3. Quantity of labor demanded will increase.
  4. Market demand will increase.
  5. The market wage will increase.

Answer: A

Monday, September 27th, 2010

Reminder AP Micro Students: You have a quiz on PPFs, comparative and absolute advantage on Wednesday!  I will be available after school on Monday from 2-3:30 and on Tuesday from 2:30-3:30 for anyone who would like extra help.

Answers to handout entitled, “Practice Problems: Production Possibilities and Trade” (what you were working on in class):

1. a. Wheat: neither,  Cloth: Country B because it can produce 300 yards of cloth, and Country A can only produce 100 yards of cloth.

b. Country A has the comparative advantage in wheat, Country B has the comparative advantage in cloth.

c. Country B should import wheat because it produces (and will export) cloth.

d. Country B is importing wheat.  Since two yards of cloth is less than Country B’s opportunity cost of producing wheat (3 yards of cloth), Country B gains from trade.

2. Absolute advantage shows who has the ability to produce using the least amount of inputs (or greater amount of outputs).  Comparative advantage shows who has the ability to produce using the lower opportunity cost.  Use comparative advantage for determining trade patterns.

SKIP # 3.

4. THIS IS AN IB PROBLEM.  Given that Diane has the comparative advantage in calculations, and it takes Diane 12 hours to complete the calculations, it will take 12 hours to complete calculations.  Given that Gary has the comparative advantage in slides, and it takes Gary 10 hours to complete the slides, it will take 10 hours to complete the slides.  The total amount of hours to complete the project is 22 hours.

Answers to the Multiple Choice and True/False homework assignment:

1. D

2. A

3. D

4. A

5. D

6. A

7. C

8. B

9. C

10. SKIP

11. A

12. D

13. A

14. B

15. C

16. A

17. False (absolute should be comparative)

18. False (absolute should be comparative)

19. True

Summer Assignment

Congratulations, and welcome to the wonderful world of economics!!  As a student in next year’s class, you are also the lucky recipient of a summer assignment giving you a preview of the topics we will focus on in the coming school year.  Below, you will find the details of this assignment.  In order for me to make sure you have received this assignment, please SEND AN EMAIL TO ME LETTING ME KNOW THAT YOU UNDERSTAND THE DIRECTIONS AND ACCEPT THE RESPONSIBILITY OF COMPLETING THE ASSIGNMENT AS INDICATED.  THIS EMAIL SHOULD BE SENT NO LATER THAN FRIDAY, JUNE 18TH, 2010.  My email address is rstern2@boston.k12.ma.us .
Your task:
• To read the assigned chapters from the book, Naked Economics: Undressing the Dismal Science by Charles Wheelan.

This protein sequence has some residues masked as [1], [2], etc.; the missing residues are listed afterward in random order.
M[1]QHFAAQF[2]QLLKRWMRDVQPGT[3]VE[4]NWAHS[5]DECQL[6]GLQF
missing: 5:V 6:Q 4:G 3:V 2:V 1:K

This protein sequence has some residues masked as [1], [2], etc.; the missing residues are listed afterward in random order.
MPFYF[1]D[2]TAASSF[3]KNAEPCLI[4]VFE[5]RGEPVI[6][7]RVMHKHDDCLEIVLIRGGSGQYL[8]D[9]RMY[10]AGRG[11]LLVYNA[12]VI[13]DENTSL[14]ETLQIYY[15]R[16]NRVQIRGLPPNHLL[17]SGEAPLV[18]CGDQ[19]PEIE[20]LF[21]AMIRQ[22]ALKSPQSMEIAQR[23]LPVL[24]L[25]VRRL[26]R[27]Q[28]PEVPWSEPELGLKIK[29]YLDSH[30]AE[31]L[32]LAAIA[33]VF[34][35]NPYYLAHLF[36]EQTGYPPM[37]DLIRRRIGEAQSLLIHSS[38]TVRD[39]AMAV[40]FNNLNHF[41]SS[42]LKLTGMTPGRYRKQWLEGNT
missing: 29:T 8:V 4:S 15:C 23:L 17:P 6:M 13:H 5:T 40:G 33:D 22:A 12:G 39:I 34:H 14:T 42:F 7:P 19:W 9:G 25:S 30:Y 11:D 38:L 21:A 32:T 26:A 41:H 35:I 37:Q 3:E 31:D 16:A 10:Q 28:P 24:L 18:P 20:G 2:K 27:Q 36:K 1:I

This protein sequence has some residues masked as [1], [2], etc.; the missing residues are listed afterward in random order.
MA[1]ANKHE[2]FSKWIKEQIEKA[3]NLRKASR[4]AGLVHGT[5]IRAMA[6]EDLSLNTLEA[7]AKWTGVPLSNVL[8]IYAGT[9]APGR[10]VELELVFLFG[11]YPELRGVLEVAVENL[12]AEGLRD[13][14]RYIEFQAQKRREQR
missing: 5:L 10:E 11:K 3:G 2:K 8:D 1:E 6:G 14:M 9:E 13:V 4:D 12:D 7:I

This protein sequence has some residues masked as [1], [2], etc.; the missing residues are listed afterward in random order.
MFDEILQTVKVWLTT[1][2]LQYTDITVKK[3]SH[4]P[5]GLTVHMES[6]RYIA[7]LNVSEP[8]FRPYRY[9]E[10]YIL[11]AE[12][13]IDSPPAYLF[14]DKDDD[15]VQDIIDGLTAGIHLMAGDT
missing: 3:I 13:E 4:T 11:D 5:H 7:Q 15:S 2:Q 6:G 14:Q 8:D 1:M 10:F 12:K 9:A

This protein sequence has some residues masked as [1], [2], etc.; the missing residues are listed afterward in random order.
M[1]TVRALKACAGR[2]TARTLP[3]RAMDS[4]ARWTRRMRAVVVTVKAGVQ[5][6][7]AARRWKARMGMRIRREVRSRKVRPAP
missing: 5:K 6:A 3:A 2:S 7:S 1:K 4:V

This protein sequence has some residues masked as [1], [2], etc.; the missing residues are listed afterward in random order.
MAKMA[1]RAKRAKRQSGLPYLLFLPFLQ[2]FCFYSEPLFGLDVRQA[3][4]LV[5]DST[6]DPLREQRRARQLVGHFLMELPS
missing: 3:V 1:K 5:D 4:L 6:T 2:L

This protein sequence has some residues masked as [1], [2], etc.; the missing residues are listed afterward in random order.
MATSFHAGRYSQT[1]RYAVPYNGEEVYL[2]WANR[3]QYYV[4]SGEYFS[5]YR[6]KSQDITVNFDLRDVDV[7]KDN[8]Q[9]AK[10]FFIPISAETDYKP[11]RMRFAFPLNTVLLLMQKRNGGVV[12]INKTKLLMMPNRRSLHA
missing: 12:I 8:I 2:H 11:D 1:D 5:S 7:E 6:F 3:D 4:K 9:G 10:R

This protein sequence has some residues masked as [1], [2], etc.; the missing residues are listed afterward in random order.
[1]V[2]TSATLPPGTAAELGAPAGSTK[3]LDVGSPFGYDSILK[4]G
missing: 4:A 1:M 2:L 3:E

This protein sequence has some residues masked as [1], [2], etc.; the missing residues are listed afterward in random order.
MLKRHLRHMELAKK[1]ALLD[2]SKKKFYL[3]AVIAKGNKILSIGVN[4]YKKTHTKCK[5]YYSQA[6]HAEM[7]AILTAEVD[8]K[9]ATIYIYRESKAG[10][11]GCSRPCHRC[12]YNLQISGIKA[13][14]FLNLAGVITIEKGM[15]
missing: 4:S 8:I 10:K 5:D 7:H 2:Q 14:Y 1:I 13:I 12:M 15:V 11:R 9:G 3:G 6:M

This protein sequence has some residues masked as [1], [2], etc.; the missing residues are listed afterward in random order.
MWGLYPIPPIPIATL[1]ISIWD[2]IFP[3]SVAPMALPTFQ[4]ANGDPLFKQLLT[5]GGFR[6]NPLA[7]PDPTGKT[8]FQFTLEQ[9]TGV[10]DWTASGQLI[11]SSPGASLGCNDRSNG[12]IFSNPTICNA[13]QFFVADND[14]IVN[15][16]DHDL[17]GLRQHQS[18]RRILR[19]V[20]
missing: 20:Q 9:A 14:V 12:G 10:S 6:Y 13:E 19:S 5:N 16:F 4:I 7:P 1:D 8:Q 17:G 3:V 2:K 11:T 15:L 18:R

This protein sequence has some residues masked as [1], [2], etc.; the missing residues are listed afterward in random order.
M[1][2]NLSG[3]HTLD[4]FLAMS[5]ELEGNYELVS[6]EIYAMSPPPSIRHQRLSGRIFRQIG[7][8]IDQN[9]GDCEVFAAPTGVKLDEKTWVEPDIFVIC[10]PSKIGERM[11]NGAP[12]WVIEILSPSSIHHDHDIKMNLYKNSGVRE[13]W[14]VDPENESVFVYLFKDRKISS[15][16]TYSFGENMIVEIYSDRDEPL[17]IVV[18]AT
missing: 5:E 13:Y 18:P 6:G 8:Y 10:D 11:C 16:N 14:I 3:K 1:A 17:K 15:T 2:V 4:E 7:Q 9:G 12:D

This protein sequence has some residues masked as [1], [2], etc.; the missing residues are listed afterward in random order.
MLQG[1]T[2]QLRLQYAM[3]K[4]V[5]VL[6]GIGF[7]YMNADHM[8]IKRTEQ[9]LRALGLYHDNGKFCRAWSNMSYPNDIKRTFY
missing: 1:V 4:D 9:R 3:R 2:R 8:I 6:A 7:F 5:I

• Answer the accompanying questions about the reading.
***Make sure to acquire the fully revised and updated 2010 version of the book!!!! ***
Written responses to the questions below must be turned in on Friday, September 10th, 2010.  Responses must be written in complete sentences and must be typed, double-spaced, 12 point Times New Roman font with standard margins.  For each response, you must support your answer with specific evidence from the book.
Before you begin reading and answering the following chapters and questions, please make sure to read the Introduction.
Chapter 1: The Power of Markets
1. How does Wheelan explain who feeds Paris and why the chicken crossed the road?
2. What is meant by “price discrimination?”  Provide one example from the chapter and one of your own.
3. What does Wheelan mean when he says the market economy operates as an “amoral force?”
4. According to Wheelan, why do attempts to fix prices (set legal prices) hardly ever work?
Chapter 2: Incentives Matter
1. “Capitalism can be a brutal, cruel process.  But ‘creative destruction’ (Joseph Schumpeter) is a tremendous positive force.  Competition means losers, which goes a long way to explain why we embrace it in theory and fight it bitterly in practice.”  Explain this statement, and give an example.
2. Can you think of any important incentives in your own life that have gotten you to do something or stop doing something?  Perhaps related to your school work?  Homework?  Chores?  Behavior?
Chapter 12: Trade and Globalization
1. Why do nations trade?
2. Should we (the rich and industrialized nations of the world) hold the poorest developing nations to the same environmental standards as we hold ourselves?  Why or why not?
3. Explain this statement: “Productivity is what makes us rich.  Specialization is what makes us productive.  Trade allows us to specialize.”
4. Wheelan makes the argument that “Protectionism saves jobs in the short run” but ultimately causes more harm than good.  Is there a non-economic argument (perhaps political, moral, or ethical) that helps to understand why governments sometimes impose trade sanctions on places like Gaza, Cuba, and Iran?
You are an AP student.  Lesson # 1: Do Not Procrastinate!